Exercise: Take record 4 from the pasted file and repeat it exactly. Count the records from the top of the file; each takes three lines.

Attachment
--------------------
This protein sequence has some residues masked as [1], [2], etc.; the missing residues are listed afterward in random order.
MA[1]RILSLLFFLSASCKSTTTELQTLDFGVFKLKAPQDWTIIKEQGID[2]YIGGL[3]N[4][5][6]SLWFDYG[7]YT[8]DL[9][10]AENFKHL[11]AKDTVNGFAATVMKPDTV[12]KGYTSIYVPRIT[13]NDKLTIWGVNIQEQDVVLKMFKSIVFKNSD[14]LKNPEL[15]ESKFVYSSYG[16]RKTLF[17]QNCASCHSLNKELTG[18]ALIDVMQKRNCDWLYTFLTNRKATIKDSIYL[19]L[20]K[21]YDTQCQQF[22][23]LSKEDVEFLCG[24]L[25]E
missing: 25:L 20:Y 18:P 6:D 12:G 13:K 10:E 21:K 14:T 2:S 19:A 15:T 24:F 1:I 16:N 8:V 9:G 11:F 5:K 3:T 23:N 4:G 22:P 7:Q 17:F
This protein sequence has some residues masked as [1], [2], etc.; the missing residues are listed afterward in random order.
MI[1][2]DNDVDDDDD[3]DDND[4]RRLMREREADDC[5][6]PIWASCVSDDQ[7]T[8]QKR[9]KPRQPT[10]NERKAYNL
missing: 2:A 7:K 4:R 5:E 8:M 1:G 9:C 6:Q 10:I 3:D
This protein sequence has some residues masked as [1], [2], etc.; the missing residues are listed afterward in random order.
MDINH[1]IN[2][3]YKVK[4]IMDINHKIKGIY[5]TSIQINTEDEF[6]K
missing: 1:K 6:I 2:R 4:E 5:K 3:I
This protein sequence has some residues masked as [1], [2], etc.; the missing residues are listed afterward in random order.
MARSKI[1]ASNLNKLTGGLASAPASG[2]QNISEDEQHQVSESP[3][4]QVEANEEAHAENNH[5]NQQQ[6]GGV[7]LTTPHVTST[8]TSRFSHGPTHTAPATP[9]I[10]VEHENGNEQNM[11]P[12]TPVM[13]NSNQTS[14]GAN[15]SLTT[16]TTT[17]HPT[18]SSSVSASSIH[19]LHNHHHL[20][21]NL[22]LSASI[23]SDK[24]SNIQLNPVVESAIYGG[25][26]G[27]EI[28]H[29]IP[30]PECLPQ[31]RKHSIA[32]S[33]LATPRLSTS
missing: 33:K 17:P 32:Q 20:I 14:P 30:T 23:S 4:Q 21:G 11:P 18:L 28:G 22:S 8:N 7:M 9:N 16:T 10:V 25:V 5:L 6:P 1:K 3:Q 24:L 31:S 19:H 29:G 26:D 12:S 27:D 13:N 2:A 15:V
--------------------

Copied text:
This protein sequence has some residues masked as [1], [2], etc.; the missing residues are listed afterward in random order.
MARSKI[1]ASNLNKLTGGLASAPASG[2]QNISEDEQHQVSESP[3][4]QVEANEEAHAENNH[5]NQQQ[6]GGV[7]LTTPHVTST[8]TSRFSHGPTHTAPATP[9]I[10]VEHENGNEQNM[11]P[12]TPVM[13]NSNQTS[14]GAN[15]SLTT[16]TTT[17]HPT[18]SSSVSASSIH[19]LHNHHHL[20][21]NL[22]LSASI[23]SDK[24]SNIQLNPVVESAIYGG[25][26]G[27]EI[28]H[29]IP[30]PECLPQ[31]RKHSIA[32]S[33]LATPRLSTS
missing: 33:K 17:P 32:Q 20:I 14:P 30:T 23:S 4:Q 21:G 11:P 18:L 28:G 22:S 8:N 7:M 9:N 16:T 10:V 25:V 5:L 6:P 1:K 3:Q 24:L 31:S 19:H 29:G 26:D 12:S 27:D 13:N 2:A 15:V